Aspiring rooftop gardeners and farmers often ask me what to look for when selecting a building on which to build their skyline gem. This is an important question, as you never want to commit yourself to a rooftop that will cost you in upgrades. Rooftop gardeners, here are the key features to look for on an existing roof:
1| Structural integrity – If you’re interested in a garden larger than a few potted plants, hire a licensed structural engineer to evaluate the strength of your roof. Your roof may not be as strong as you think, and so you’d be wise to have the structure investigated by a professional.
2| Building codes – Check your local building codes to find out how you are permitted to access your roof on a regular basis. Is a staircase up to the roof (i.e. with a “headhouse”) required? Do you or your neighbor have an existing headhouse that can be used for garden access? What does the building code require for fall protection and setbacks? Do you need to install a railing system?
3| Waterproofing condition – How does your roof’s waterproofing membrane look? Was the membrane installed within the past 5 years? Have you experienced any leaks? If it’s time to re-roof than complete this task before hauling plants up the roof. If the membrane looks good, consider placing walk pads or even building a deck in order to avoid ware and tear from foot traffic. Jay Sand, owner of a townhouse in Philadelphia, opted to install a roof deck and railing to distribute the planter loads across his roof, protect his waterproofing membrane, and keep his kids safe (see image).
4| Water hookup – Your rooftop plants will get thirsty! How will you water them? Is there an existing hose bib on the roof? Can you stretch a hose from your kitchen or bathroom to the roof without springing a leak? Be sure to think this step through, and consider hiring a plumber to install a water line and hose bib if necessary.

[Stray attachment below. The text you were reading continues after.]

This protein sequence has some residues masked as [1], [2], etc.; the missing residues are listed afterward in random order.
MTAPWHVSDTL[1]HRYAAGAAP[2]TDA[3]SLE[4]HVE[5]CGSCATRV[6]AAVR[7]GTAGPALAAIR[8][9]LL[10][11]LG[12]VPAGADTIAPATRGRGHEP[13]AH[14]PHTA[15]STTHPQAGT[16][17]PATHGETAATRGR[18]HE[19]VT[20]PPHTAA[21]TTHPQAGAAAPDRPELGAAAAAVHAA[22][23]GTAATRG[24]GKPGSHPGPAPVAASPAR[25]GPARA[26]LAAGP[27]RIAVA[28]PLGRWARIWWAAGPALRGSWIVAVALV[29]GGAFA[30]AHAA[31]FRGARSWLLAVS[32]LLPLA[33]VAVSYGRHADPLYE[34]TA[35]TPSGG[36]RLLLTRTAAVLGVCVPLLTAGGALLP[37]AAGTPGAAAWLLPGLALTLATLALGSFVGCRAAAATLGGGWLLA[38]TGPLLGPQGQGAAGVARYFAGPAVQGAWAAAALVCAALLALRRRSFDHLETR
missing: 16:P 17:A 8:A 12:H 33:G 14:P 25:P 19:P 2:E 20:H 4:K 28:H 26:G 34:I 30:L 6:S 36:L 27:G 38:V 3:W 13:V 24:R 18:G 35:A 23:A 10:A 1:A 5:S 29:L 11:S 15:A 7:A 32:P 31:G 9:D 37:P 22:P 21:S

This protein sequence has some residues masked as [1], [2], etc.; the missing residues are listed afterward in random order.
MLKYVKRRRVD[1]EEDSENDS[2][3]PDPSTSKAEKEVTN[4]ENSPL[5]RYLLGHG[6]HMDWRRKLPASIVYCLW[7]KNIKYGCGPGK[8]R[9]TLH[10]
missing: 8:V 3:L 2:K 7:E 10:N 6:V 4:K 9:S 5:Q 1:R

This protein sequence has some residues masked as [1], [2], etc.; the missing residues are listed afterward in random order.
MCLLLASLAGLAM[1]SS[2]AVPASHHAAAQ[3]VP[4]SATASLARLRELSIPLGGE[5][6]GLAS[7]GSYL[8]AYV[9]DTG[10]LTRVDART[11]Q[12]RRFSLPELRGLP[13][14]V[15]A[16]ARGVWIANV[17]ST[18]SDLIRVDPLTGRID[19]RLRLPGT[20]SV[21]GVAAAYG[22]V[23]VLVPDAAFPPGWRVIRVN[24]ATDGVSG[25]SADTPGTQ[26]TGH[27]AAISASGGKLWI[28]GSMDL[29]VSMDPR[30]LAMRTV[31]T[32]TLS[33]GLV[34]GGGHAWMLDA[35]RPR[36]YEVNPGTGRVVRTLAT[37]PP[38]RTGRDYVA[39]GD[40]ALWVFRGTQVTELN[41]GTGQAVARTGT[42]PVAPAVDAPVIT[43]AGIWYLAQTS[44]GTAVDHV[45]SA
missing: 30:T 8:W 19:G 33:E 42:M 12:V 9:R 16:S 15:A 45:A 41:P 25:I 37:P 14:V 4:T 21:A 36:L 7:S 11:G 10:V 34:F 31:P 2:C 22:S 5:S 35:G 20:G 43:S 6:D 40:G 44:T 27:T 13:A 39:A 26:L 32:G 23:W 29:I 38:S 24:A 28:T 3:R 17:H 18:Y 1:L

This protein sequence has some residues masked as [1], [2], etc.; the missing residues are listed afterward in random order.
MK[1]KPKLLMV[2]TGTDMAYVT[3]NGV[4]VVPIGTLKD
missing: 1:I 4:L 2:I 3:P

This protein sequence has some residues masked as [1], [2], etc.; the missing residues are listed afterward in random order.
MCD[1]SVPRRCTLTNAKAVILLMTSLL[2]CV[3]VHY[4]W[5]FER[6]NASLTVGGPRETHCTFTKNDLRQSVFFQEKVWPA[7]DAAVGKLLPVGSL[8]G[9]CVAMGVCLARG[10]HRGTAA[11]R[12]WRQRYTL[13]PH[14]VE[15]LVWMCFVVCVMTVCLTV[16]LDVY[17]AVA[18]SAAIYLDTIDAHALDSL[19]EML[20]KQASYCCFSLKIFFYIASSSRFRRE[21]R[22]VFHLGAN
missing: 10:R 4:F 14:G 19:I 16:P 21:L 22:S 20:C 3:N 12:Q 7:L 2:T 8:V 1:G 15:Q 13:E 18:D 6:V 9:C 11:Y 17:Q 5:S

Considerations for rooftop farmers may sound similar to those for gardeners, but the details are quite different. Here are the primary considerations when selecting a roof for your commercial venture:
1| Zoning – Does the local zoning code permit commercial food production in the area in which your building is located? If not, are you able to apply for a zoning variance?
2| Structural integrity – Before you get too attached to the building you’ve been pining for, hire a licensed structural engineer to evaluate the load capacity of your building. He or she should provide you with dead load allowances across each roof area, which will be in addition to the snow load, wind load, and live load requirements. Many local building codes require a live load of 100 pounds per square foot for regularly accessed roofs. The remaining dead load allowance must be sufficient to allow for the soil depth you have in mind for your crops. Make sure you and the engineer crunch the numbers before committing to the building.
3| Access – How will you, your employees, interns, volunteers, and visitors access the roof? Is there an existing staircase, or better yet a freight elevator that extends all the way to the roof? Carrying compost and loads of vegetables up and down the stairs can be exhausting and inefficient. Time is money up on a roof, and efficient access and transportation must be prioritized. Increasing the height of an existing elevator within the building may cost upwards of $100,000, a hefty line item that most people do not include in their budget!
4| Fall protection – Does the building of your dreams contain a high parapet or railing system all the way around the roof’s perimeter? The local building code will dictate the required height of this safety feature, which is intended to keep rooftop visitors from tumbling over the edge! Keep in mind that the specified height is measured from the walking surface to the top of the railing. If you install 12″ of growth media, your parapet or railing must factor this added foot.
5| Waterproofing condition – What is the physical condition of the roof’s existing waterproofing membrane? Replacing a membrane can be one of the most expensive parts of building a rooftop farm, and so it’s best to find a building with a new membrane whenever possible. Is the existing membrane under warranty by the waterproofing provider? How will installing a rooftop farm on top of the membrane affect this warranty?
6| Microclimate – What are the wind and temperature conditions like on the roof? Have you visited the roof several times, perhaps even during different seasons? The taller the building the more extreme the growing conditions may be, so keep this in mind when selecting your roof.
7| Proximity to sales outlets – The final consideration is the buildings proximity to prospective sales outlets. Are there markets or restaurants nearby with which you’re already under contract? Have you started marketing a rooftop CSA? This consideration is integral to the success of your farm, and must be thought through when developing your business and marketing plans.